Carol Craig finds reasons for hope in an upsurge of Scottish grassroots activism and cross-party collaboration. It offers a chance of rebuilding local democracy – as long as it remains free to challenge central government.
‘The problems now inherent in Scottish education, both falling standards and the attainment gap, are cultural not just structural. Significant progress can only be made with real attempts to alleviate poverty and a genuine alliance of people and organisations across Scotland committed to significant change’.
‘The fact that young children and adolescents were not only punished for gross disobedience but also minor misdemeanours and errors in schoolwork is, to my mind, unforgivable.’
‘(McGarvey’s) aware that many on the left will see this as a cop out but he’s ready with his reply. Of course, the left must continue to argue and campaign for structural change, he tells us, but no real change can happen unless poor people begin to feel powerful in their own lives.
So much of McGarvey’s analysis comes from personal experience, not from theories and books…it has a freshness which reminds me of early Enlightenment thinkers: Carol Craig reviews Poverty Safari
‘The success of Resilience in Scotland has not just taken the tour’s organisers by surprise. As no other country has engaged with the film in the way that Scotland has the filmmakers are also intrigued. It’s certainly worth trying to understand why the film has such resonance for us. Resilience is a great educational resource and is opening many Scots eyes to the source of our health problems and what has literally been ‘hiding in plain sight’.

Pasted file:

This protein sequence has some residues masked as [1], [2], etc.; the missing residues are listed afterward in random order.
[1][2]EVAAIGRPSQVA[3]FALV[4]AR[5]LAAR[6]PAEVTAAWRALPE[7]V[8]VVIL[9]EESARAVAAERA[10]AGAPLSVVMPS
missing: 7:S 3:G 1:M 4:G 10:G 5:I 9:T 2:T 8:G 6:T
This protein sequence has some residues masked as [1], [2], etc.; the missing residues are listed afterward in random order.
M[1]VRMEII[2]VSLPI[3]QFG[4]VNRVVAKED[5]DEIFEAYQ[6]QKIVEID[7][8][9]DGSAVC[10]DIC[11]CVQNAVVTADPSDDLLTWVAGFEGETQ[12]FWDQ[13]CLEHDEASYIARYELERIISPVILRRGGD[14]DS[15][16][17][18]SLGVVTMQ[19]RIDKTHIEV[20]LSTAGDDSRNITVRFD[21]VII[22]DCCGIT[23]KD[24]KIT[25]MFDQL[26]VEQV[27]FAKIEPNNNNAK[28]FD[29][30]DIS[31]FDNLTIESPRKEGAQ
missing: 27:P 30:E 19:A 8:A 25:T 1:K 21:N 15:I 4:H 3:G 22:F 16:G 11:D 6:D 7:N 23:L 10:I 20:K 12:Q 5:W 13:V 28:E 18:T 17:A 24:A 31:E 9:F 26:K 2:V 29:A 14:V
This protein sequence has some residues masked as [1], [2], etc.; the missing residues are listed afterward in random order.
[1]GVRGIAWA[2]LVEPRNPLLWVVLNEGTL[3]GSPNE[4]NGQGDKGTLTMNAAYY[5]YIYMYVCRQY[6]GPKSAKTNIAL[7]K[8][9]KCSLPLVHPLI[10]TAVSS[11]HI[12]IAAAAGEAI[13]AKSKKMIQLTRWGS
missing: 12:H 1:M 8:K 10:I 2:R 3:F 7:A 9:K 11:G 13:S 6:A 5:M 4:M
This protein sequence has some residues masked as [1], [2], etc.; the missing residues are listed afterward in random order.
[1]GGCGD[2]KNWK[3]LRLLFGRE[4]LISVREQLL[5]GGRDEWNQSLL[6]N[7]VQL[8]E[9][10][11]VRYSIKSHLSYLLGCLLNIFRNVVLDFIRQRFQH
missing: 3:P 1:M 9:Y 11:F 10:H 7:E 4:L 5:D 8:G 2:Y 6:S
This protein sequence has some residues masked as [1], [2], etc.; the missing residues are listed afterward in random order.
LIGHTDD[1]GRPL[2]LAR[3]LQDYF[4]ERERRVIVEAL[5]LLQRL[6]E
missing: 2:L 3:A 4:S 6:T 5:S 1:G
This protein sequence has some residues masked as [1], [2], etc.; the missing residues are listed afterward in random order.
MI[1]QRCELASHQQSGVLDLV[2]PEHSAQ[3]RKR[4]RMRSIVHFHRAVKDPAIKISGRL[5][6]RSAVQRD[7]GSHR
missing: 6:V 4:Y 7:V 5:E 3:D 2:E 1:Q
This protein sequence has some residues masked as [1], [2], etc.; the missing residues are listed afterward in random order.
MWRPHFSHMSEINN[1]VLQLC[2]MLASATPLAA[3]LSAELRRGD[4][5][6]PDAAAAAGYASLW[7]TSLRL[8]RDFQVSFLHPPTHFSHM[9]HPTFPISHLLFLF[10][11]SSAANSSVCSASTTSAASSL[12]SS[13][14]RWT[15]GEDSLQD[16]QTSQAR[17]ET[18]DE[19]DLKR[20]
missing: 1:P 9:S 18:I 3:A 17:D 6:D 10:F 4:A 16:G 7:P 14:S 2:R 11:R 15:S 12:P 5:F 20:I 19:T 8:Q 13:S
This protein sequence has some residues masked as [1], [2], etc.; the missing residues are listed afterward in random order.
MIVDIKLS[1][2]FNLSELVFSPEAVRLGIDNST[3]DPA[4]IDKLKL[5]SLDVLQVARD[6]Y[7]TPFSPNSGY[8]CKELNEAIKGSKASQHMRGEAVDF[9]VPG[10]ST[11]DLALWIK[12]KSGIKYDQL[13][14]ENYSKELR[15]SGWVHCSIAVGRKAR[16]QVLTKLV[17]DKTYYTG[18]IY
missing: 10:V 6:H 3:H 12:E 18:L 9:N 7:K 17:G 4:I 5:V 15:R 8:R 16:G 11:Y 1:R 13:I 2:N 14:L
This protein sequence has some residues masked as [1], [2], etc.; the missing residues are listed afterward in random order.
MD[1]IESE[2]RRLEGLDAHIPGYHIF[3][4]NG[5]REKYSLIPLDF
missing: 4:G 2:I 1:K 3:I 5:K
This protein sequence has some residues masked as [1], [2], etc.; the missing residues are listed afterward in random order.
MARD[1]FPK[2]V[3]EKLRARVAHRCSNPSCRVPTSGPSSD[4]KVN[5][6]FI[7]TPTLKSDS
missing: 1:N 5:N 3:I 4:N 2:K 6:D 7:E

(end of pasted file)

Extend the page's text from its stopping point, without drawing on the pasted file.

‘Given all this why is it that over 9 million adults in the UK say they feel lonely all or most of time? Why has loneliness (often caused by a lack of kindness) come to blight contemporary life for so many people?’
‘We need to speak up for ourselves and other children from Scotland’s past. We need to fathom out how to protect subsequent generations. As a society we need to recognise how a good childhood, free of toxic stress, forms the basis of future physical and mental health. And as a country we need to admit that nurturing children has never been one of Scotland’s strengths.’
Standardised testing – as proposed by Nicola Sturgeon – is almost certain to undermine the goals of the Scottish Government’s flagship Curriculum for Excellence and increase inequality in attainment. There are other, much better solutions.